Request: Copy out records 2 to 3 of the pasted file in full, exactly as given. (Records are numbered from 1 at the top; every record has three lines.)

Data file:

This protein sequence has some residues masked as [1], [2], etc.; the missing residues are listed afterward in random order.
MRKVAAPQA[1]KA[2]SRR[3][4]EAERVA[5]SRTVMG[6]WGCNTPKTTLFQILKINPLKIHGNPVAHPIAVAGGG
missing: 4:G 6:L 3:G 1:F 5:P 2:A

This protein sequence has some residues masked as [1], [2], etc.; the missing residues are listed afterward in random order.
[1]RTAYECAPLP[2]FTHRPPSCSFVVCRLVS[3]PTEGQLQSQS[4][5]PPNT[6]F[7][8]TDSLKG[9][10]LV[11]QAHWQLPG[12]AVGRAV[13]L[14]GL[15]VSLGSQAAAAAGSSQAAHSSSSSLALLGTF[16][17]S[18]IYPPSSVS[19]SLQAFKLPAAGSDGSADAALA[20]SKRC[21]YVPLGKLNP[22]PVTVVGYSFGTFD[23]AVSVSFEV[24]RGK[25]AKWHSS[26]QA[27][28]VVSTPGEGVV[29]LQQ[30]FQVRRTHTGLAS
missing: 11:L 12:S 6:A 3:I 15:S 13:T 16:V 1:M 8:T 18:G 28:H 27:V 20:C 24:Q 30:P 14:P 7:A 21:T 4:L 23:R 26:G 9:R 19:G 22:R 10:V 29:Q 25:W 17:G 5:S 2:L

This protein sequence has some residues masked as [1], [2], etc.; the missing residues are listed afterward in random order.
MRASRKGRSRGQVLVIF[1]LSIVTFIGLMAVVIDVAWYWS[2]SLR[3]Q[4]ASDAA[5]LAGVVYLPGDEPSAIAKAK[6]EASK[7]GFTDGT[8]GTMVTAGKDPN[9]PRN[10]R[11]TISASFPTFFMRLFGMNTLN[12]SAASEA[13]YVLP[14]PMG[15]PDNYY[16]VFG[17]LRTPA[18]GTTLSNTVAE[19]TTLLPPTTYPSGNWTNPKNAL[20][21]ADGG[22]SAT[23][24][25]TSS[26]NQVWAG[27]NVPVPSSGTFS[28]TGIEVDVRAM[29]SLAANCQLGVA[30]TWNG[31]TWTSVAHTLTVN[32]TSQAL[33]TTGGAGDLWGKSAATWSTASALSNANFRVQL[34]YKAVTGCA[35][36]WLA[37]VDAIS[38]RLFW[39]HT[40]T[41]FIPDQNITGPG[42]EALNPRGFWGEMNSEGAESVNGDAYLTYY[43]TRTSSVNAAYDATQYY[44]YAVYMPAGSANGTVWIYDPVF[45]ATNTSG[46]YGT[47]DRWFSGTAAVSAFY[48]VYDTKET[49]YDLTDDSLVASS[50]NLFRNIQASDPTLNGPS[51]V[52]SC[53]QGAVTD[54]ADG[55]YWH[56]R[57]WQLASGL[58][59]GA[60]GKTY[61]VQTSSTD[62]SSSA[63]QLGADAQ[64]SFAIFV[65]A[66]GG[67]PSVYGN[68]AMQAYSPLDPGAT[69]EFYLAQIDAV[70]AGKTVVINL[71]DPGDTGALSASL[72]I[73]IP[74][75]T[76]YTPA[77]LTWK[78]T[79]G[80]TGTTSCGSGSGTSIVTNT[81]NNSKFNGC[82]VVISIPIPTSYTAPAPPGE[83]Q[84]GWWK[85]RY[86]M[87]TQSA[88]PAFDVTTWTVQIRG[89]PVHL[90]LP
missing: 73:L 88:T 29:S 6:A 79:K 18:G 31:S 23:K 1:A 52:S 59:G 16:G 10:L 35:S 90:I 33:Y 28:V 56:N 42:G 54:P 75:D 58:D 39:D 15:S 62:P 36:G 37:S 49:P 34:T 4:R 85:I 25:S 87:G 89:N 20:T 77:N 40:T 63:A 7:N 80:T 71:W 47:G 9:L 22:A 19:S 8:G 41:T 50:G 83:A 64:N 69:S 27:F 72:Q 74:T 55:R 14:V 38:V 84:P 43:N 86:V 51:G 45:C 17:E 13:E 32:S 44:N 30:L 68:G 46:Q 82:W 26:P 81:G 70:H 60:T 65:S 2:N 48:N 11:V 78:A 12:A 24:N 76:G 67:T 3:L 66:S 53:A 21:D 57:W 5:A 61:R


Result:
This protein sequence has some residues masked as [1], [2], etc.; the missing residues are listed afterward in random order.
[1]RTAYECAPLP[2]FTHRPPSCSFVVCRLVS[3]PTEGQLQSQS[4][5]PPNT[6]F[7][8]TDSLKG[9][10]LV[11]QAHWQLPG[12]AVGRAV[13]L[14]GL[15]VSLGSQAAAAAGSSQAAHSSSSSLALLGTF[16][17]S[18]IYPPSSVS[19]SLQAFKLPAAGSDGSADAALA[20]SKRC[21]YVPLGKLNP[22]PVTVVGYSFGTFD[23]AVSVSFEV[24]RGK[25]AKWHSS[26]QA[27][28]VVSTPGEGVV[29]LQQ[30]FQVRRTHTGLAS
missing: 11:L 12:S 6:A 3:I 15:S 13:T 16:V 1:M 8:T 18:G 28:H 27:V 20:C 24:Q 30:P 14:P 7:A 21:T 4:L 23:R 26:G 9:R 19:G 22:R 10:V 29:Q 25:W 17:G 5:S 2:L

This protein sequence has some residues masked as [1], [2], etc.; the missing residues are listed afterward in random order.
MRASRKGRSRGQVLVIF[1]LSIVTFIGLMAVVIDVAWYWS[2]SLR[3]Q[4]ASDAA[5]LAGVVYLPGDEPSAIAKAK[6]EASK[7]GFTDGT[8]GTMVTAGKDPN[9]PRN[10]R[11]TISASFPTFFMRLFGMNTLN[12]SAASEA[13]YVLP[14]PMG[15]PDNYY[16]VFG[17]LRTPA[18]GTTLSNTVAE[19]TTLLPPTTYPSGNWTNPKNAL[20][21]ADGG[22]SAT[23][24][25]TSS[26]NQVWAG[27]NVPVPSSGTFS[28]TGIEVDVRAM[29]SLAANCQLGVA[30]TWNG[31]TWTSVAHTLTVN[32]TSQAL[33]TTGGAGDLWGKSAATWSTASALSNANFRVQL[34]YKAVTGCA[35][36]WLA[37]VDAIS[38]RLFW[39]HT[40]T[41]FIPDQNITGPG[42]EALNPRGFWGEMNSEGAESVNGDAYLTYY[43]TRTSSVNAAYDATQYY[44]YAVYMPAGSANGTVWIYDPVF[45]ATNTSG[46]YGT[47]DRWFSGTAAVSAFY[48]VYDTKET[49]YDLTDDSLVASS[50]NLFRNIQASDPTLNGPS[51]V[52]SC[53]QGAVTD[54]ADG[55]YWH[56]R[57]WQLASGL[58][59]GA[60]GKTY[61]VQTSSTD[62]SSSA[63]QLGADAQ[64]SFAIFV[65]A[66]GG[67]PSVYGN[68]AMQAYSPLDPGAT[69]EFYLAQIDAV[70]AGKTVVINL[71]DPGDTGALSASL[72]I[73]IP[74][75]T[76]YTPA[77]LTWK[78]T[79]G[80]TGTTSCGSGSGTSIVTNT[81]NNSKFNGC[82]VVISIPIPTSYTAPAPPGE[83]Q[84]GWWK[85]RY[86]M[87]TQSA[88]PAFDVTTWTVQIRG[89]PVHL[90]LP
missing: 73:L 88:T 29:S 6:A 79:K 18:G 31:S 23:K 1:A 52:S 59:G 16:G 10:L 35:S 90:I 33:Y 28:V 56:N 42:G 54:P 75:D 58:D 39:D 15:S 62:P 36:G 37:S 49:P 34:T 4:R 85:I 25:S 87:G 89:N 20:T 77:N 40:T 63:A 7:N 80:T 71:W 47:G 9:L 22:A 19:S 8:G 41:T 50:G 83:A 64:N 69:S 27:F 72:Q 74:T 55:R 14:V 38:V 84:P 43:N 86:V 51:G 45:C 17:E 13:E 32:S 44:N 30:L 68:G 46:Q 82:W 26:P 81:G 70:H 60:T 65:S 2:N 48:N 11:V 78:A 12:A 24:N 76:G 67:T 3:L 66:S 53:A 21:D 57:W 5:A 61:R